Months later than many appropriators would have liked, the voting has wrapped up its work to fund the government through the end of September.
Senators voted 79-18 to send the $1.07 trillion omnibus bill, which featured the remaining 11 of the 12 regular spending measures as well as a variety of emergency spending measures, on to President Donald Trump.
Despite the president’s frustrations with the process, which he made clear on Twitter, he is expected to sign the deal to avoid a government shutdown.
Without the time agreement reached to vote Thursday afternoon, the Senate could have been in session into Saturday working through the procedural steps to pass the bill.
Senate Majority Leader Mitch McConnell highlighted several of the bill’s priorities Thursday, including funding to address the ongoing opioid addiction epidemic.
“It includes the largest border-security funding increase in a decade — allowing our country to better support border security agents, enhance technology, and update critical infrastructure at the border. It includes important resources to help us begin rebuilding our military — allowing our country to give servicemembers more of the tools they need, and fund a much-needed raise for our men and women in uniform,” the Kentucky Republican said. “And, as I’ve outlined several times this week, this legislation includes a number of other conservative priorities as well.”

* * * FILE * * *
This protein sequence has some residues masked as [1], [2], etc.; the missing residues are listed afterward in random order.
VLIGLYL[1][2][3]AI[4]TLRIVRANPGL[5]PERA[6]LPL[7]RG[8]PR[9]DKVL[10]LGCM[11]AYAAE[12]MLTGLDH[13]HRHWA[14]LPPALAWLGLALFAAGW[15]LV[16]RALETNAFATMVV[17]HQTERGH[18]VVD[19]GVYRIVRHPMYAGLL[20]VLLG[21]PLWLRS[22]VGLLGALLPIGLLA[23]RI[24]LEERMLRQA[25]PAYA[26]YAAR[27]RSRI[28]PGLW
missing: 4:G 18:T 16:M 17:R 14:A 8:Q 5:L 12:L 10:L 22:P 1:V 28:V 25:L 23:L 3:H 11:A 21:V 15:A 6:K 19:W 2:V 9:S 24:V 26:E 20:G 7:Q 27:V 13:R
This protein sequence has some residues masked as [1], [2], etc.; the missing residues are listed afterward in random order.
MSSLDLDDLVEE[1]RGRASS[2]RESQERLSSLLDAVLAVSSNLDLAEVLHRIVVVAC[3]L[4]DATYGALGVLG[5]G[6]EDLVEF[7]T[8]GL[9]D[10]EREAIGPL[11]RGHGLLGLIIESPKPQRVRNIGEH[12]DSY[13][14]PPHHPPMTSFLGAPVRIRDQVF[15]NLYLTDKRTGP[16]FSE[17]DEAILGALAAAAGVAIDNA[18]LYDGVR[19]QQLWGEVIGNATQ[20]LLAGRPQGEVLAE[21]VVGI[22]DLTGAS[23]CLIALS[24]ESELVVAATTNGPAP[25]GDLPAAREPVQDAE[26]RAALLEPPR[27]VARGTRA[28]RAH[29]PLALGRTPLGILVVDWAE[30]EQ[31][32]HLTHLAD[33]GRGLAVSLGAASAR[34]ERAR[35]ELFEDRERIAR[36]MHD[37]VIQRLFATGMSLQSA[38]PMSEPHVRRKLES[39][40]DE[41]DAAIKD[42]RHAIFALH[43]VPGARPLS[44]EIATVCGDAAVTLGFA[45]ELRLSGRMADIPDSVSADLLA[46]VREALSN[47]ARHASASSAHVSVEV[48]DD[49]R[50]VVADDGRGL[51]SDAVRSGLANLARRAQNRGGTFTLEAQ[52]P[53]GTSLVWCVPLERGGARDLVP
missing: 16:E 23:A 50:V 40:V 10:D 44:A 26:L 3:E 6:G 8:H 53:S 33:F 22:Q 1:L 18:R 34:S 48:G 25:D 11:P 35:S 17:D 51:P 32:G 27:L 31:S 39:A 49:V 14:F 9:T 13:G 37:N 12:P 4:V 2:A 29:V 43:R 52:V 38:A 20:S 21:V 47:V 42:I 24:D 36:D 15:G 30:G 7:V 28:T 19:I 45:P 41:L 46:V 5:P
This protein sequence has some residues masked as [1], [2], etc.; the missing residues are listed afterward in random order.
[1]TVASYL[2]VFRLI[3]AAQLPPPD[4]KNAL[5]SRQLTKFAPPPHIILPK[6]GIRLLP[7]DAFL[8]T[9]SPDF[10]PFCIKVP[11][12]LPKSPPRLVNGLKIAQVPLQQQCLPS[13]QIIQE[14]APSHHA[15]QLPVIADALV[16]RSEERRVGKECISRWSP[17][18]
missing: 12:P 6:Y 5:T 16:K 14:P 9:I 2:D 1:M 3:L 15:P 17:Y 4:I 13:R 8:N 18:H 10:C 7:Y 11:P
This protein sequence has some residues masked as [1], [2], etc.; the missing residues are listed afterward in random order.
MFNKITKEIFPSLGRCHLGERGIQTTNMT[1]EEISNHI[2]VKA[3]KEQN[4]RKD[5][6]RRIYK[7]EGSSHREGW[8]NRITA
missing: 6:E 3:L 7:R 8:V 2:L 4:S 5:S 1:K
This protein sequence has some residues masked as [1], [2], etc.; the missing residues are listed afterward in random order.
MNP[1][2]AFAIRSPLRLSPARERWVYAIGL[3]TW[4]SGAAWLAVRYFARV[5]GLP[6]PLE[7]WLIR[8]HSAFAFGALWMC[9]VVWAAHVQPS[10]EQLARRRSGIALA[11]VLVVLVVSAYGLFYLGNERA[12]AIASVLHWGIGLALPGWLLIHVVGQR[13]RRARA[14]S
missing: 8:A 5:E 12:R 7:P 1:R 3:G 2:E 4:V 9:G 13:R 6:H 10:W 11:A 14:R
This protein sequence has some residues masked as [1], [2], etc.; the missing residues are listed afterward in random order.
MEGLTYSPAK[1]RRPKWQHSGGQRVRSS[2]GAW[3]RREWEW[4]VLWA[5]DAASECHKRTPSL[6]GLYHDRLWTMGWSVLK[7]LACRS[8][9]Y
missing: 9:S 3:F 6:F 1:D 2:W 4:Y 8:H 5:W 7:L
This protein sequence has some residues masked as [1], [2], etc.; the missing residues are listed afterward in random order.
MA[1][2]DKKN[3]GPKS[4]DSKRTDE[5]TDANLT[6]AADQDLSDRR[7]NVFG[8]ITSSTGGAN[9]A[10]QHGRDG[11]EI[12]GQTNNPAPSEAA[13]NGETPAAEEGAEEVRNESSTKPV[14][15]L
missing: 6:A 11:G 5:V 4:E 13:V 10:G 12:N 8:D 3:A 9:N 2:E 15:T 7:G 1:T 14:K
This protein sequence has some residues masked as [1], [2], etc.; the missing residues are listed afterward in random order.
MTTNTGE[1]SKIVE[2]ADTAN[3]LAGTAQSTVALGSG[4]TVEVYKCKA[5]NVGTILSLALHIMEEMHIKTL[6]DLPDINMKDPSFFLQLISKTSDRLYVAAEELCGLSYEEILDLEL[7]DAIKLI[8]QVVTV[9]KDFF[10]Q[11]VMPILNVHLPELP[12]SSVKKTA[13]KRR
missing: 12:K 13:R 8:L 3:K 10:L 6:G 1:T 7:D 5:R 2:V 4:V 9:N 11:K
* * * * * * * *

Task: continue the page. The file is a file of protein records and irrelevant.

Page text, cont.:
Republican Sen. Roy Blunt of Missouri, a top appropriator and a member of McConnell's leadership team, noted that while the big-picture spending might not look that much different than it would have before Trump took office, there were shifts.
“It’s really important ... for the people who we work for to understand that we had to make choices,” Blunt said in a floor speech.
While Democrats were happy with the results of the negotiations, citing significant achievements during a victory lap early in the week, the bill received a majority of support among Republicans in the House.
The House sent the measure to the Senate on Wednesday.
And while there were conservative critics like Sen. Ted Cruz of Texas, they decided against delaying the inevitable Senate passage.
“We should be funding our priorities, not perpetuating Democrats’ big government programs,” the GOP senator said. “While I cannot support this bill, I look forward to the opportunity moving forward to enact our shared conservative policies — repealing and replacing Obamacare, securing our Southern border, and reducing taxes and regulations to help create more good-paying jobs in Texas and across the nation.”